The Wi-Fi Alliance yesterday formally introduced Wi-Fi CERTIFIED WPA3 wireless security, the intended replacement for the less-secure WPA2, which is supported on virtually all of today's Wi-Fi devices.
Like WPA2, WPA3 is not an IEEE standard, but a specification and certification program created by the Wi-Fi Alliance. Also like its predecessor, WPA3 comes in Personal and Enterprise flavors, the latter optionally supporting 192 bit encryption.
The Alliance offers no summary of the differences between WPA2 and WPA3. But this DarkReading post from today offers a good description of WPA3's key features. This post by Mathy Vanhoef provides much-needed details about WPA3. And this newer post describes what the actual WPA3 Certification announced today really supports.
Also announced was Wi-Fi CERTIFIED Easy Connect, which in earlier descriptions of WPA3, was part of that specification. It's now been broken into its own certification, however, because Easy Connect is focused on securely connecting devices with "limited or no" display. This would most commonly be done by scanning a QR code on the device using a smartphone or tablet.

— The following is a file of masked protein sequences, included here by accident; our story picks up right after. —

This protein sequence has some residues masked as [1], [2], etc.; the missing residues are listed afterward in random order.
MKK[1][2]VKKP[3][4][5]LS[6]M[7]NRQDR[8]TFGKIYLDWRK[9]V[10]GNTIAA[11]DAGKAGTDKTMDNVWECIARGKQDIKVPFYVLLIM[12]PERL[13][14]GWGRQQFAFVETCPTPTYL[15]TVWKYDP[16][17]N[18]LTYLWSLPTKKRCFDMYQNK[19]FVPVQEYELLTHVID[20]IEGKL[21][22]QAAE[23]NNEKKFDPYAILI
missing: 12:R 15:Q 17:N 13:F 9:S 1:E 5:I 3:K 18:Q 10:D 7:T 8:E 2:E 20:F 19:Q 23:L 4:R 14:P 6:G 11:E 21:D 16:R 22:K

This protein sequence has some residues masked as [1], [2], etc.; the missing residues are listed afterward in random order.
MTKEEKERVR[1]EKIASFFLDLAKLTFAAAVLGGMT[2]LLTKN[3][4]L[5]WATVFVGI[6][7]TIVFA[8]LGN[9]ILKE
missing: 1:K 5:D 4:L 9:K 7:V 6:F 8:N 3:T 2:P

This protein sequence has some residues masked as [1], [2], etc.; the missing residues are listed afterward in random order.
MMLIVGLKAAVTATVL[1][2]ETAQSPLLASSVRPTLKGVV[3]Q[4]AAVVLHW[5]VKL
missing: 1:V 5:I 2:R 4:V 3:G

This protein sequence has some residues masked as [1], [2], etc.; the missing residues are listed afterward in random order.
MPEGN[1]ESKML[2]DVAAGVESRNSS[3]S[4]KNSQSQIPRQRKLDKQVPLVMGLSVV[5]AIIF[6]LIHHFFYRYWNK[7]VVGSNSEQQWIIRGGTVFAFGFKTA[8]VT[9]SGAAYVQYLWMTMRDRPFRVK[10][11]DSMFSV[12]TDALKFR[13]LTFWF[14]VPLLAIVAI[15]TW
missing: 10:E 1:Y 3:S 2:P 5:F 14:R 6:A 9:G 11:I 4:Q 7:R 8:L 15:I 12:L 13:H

You'll be able to run mixed networks of WPA2 and WPA3 devices, once routers and APs supporting WPA3 appear. Eventually, however, WPA3 will become mandatory to access 11ac and 11ax features, just as WPA2/AES is required to access 802.11ac's higher link rates now.
Don't expect to see firmware or driver upgrades enabling WPA3 for your current collection of devices. WPA3 requires new hardware, so you'll need to buy new stuff.
The Alliance's Certified Product Finder already has checkboxes up for WPA3 and Wi-Fi Easy Connect, but no devices have been certified yet.
[Wi-Fi Alliance press release.]